AP Photo/J. Scott Applewhite, File
While Iíve never been a fan of Lindsey Graham as a Senator, I did enjoy watching him get fired up during the Kavanaugh hearings. The South Carolina Republican was as feisty as Iíve ever seen him and I was looking upon him with newfound respect.
Too bad that didnít last.
After all, I find it difficult to back any lawmaker†who is willing to back red flag laws. However, in Grahamís defense, he does claim to care about a few things that other red flag bills donít.
Senate Judiciary Committee chair Lindsey Graham told BuzzFeed News he will start crafting legislation next week to expand police powers to preemptively seize firearms from people believed to be a danger to themselves or others.
Graham is angling to get bipartisan support for his bill, and has been in discussions with Democratic Sen. Richard Blumenthal. Neither would outline specifics Thursday beyond saying it will be an original piece of legislation. Graham said work on hammering out the contents of the bill will begin next week.
Despite a string of mass shootings in recent years, Congress has not taken action on any significant new gun control measures, only authorizing funding to improve the national background checks system.
Graham told BuzzFeed News on Thursday his bill will provide grants to states that pass extreme risk protection orders, or ERPOs. Also known as ďred flag laws,Ē they allow judges to authorize police to temporarily seize a personís guns, with no advance notice, if there are grounds to believe the person may commit a violent act.
ďIím seeking to incentivize states to produce extreme risk protective order legislation that has ample due process but also is meaningful in protecting the public from somebody who is dangerous,Ē said Graham.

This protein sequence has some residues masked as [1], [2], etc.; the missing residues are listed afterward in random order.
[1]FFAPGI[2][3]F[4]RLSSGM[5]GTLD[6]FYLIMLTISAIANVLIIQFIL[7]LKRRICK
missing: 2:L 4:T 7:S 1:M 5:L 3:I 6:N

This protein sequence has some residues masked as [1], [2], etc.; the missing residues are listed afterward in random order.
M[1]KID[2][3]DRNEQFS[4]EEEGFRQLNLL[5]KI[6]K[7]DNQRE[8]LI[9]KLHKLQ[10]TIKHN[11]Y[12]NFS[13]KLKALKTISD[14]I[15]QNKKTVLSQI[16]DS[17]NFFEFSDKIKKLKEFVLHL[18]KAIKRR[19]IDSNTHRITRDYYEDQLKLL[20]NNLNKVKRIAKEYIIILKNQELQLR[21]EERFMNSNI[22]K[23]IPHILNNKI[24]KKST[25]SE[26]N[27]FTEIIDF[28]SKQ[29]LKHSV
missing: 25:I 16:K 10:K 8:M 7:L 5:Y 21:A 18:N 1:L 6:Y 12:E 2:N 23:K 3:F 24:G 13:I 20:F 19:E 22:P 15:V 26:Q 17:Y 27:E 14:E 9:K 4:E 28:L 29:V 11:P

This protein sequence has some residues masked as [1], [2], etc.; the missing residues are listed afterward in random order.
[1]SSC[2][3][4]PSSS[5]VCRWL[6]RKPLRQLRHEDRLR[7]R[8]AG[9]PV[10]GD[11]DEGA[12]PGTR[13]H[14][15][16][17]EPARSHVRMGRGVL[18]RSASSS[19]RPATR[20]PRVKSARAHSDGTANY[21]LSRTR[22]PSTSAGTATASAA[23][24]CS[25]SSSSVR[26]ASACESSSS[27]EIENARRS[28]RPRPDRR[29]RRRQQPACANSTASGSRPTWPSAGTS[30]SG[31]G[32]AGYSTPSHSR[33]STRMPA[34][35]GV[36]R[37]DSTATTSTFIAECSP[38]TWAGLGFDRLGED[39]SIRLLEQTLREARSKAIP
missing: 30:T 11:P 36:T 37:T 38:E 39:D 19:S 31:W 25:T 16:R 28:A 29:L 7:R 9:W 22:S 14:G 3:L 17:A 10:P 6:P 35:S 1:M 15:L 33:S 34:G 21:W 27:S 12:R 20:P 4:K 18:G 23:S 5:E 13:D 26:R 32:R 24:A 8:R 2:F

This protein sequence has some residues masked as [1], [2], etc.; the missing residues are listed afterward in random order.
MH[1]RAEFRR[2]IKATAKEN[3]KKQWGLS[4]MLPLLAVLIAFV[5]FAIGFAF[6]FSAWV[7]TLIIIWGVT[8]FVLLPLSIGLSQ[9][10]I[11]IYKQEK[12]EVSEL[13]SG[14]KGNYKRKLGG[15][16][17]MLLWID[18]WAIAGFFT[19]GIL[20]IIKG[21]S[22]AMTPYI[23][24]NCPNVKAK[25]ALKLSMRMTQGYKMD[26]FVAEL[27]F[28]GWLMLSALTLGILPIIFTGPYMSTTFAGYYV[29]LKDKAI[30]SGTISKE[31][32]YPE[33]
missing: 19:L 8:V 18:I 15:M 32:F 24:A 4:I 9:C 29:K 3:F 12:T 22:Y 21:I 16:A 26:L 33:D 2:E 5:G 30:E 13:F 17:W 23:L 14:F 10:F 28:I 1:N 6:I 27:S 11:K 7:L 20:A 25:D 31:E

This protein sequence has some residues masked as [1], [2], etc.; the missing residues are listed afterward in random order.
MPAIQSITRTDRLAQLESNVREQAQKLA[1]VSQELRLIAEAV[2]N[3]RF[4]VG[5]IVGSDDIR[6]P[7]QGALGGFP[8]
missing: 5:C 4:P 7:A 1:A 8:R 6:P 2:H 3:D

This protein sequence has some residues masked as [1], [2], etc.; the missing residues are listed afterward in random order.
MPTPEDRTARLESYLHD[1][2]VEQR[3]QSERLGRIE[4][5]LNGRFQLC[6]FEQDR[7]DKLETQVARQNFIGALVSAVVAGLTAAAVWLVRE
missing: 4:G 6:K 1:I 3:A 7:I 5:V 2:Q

However, Iíll give Graham credit for at least paying lip service to due process. Thatís something thatís missing from every single red flag bill weíve seen so far.
The problem is, it doesnít go far enough.
Red flag laws also need provisions that offer stiff penalties for those who use extreme risk protective orders maliciously. As it stands, pretty much anyone can get anyone elseís guns taken away with just a few words in states with these in place. It becomes an attractive way to punish people for holding wrong opinions, for example.
Iíve referred to these as legalized swatting, and I hold to that.
Due process protections, coupled with harsh penalties for those who misuse these measures would go a long way to making many on the pro-gun side feel a bit more comfortable with things like this. Weíre probably never going to like them, though. After all, youíre taking away peopleís guns based on things that†might†do. Thereís nothing about that anyone†should†like.
Weíll have to see what Graham offers up. Until we see it, Iím going to play the odds and figure it to be a gigantic crap-sandwich. If Iím wrong, awesome, but letís be honest here. The chances of this being a fantastic bill are about the same as Amy Schumer becoming funny.
In other words, donít hold your breath.